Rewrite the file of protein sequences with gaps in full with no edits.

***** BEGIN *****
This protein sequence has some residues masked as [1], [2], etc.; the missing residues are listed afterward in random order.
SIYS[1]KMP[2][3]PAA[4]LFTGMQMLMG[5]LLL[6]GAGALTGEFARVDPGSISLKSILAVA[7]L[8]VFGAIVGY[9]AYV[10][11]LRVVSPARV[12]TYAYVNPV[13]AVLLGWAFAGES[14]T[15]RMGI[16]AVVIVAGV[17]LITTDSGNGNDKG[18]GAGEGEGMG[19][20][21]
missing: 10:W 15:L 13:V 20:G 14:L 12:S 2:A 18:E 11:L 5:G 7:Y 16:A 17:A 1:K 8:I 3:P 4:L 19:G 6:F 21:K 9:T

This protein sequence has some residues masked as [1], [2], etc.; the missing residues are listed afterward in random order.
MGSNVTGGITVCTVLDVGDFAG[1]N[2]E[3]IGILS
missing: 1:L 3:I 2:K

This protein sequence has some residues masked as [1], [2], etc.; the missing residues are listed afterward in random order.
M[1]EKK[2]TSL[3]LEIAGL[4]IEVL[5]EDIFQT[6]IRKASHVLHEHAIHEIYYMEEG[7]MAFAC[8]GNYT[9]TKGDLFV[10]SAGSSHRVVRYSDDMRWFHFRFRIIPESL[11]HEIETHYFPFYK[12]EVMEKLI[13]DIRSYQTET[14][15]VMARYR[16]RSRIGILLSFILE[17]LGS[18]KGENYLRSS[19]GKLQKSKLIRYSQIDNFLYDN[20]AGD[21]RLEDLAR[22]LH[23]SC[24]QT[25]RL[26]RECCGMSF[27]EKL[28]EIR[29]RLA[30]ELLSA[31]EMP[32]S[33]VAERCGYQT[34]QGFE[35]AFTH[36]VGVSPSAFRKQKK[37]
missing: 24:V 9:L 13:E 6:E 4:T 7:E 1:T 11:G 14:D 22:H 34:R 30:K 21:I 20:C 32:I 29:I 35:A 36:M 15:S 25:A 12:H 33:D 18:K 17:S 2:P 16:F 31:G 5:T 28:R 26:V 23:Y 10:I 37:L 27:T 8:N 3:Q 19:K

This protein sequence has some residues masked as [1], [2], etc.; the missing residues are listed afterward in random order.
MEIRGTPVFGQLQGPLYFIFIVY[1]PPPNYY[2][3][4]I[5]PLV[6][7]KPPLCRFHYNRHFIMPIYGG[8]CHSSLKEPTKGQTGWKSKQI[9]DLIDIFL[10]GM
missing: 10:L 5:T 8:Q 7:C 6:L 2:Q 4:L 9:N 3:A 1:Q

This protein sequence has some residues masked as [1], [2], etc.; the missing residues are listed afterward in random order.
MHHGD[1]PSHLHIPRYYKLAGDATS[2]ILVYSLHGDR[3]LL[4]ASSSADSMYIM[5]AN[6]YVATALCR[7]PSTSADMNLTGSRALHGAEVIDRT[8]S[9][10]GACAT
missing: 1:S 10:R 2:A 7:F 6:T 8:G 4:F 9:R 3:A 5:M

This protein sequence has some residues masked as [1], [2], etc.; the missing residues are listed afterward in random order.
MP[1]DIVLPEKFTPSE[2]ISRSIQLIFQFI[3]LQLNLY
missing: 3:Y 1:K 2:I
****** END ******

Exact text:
This protein sequence has some residues masked as [1], [2], etc.; the missing residues are listed afterward in random order.
SIYS[1]KMP[2][3]PAA[4]LFTGMQMLMG[5]LLL[6]GAGALTGEFARVDPGSISLKSILAVA[7]L[8]VFGAIVGY[9]AYV[10][11]LRVVSPARV[12]TYAYVNPV[13]AVLLGWAFAGES[14]T[15]RMGI[16]AVVIVAGV[17]LITTDSGNGNDKG[18]GAGEGEGMG[19][20][21]
missing: 10:W 15:L 13:V 20:G 14:L 12:S 2:A 18:E 11:L 5:G 7:Y 16:A 17:A 1:K 8:I 3:P 4:L 19:G 6:F 21:K 9:T

This protein sequence has some residues masked as [1], [2], etc.; the missing residues are listed afterward in random order.
MGSNVTGGITVCTVLDVGDFAG[1]N[2]E[3]IGILS
missing: 1:L 3:I 2:K

This protein sequence has some residues masked as [1], [2], etc.; the missing residues are listed afterward in random order.
M[1]EKK[2]TSL[3]LEIAGL[4]IEVL[5]EDIFQT[6]IRKASHVLHEHAIHEIYYMEEG[7]MAFAC[8]GNYT[9]TKGDLFV[10]SAGSSHRVVRYSDDMRWFHFRFRIIPESL[11]HEIETHYFPFYK[12]EVMEKLI[13]DIRSYQTET[14][15]VMARYR[16]RSRIGILLSFILE[17]LGS[18]KGENYLRSS[19]GKLQKSKLIRYSQIDNFLYDN[20]AGD[21]RLEDLAR[22]LH[23]SC[24]QT[25]RL[26]RECCGMSF[27]EKL[28]EIR[29]RLA[30]ELLSA[31]EMP[32]S[33]VAERCGYQT[34]QGFE[35]AFTH[36]VGVSPSAFRKQKK[37]
missing: 24:V 9:L 13:E 6:E 4:T 7:E 1:T 11:G 14:D 22:H 34:R 30:K 21:I 20:C 32:I 29:I 35:A 36:M 15:S 25:A 12:H 33:D 18:K 17:S 2:P 16:F 31:G 5:T 28:R 26:V 23:Y 10:I 37:L 27:T 8:N 3:Q 19:K

This protein sequence has some residues masked as [1], [2], etc.; the missing residues are listed afterward in random order.
MEIRGTPVFGQLQGPLYFIFIVY[1]PPPNYY[2][3][4]I[5]PLV[6][7]KPPLCRFHYNRHFIMPIYGG[8]CHSSLKEPTKGQTGWKSKQI[9]DLIDIFL[10]GM
missing: 10:L 5:T 8:Q 7:C 6:L 2:Q 4:L 9:N 3:A 1:Q

This protein sequence has some residues masked as [1], [2], etc.; the missing residues are listed afterward in random order.
MHHGD[1]PSHLHIPRYYKLAGDATS[2]ILVYSLHGDR[3]LL[4]ASSSADSMYIM[5]AN[6]YVATALCR[7]PSTSADMNLTGSRALHGAEVIDRT[8]S[9][10]GACAT
missing: 1:S 10:R 2:A 7:F 6:T 8:G 4:F 9:R 3:A 5:M

This protein sequence has some residues masked as [1], [2], etc.; the missing residues are listed afterward in random order.
MP[1]DIVLPEKFTPSE[2]ISRSIQLIFQFI[3]LQLNLY
missing: 3:Y 1:K 2:I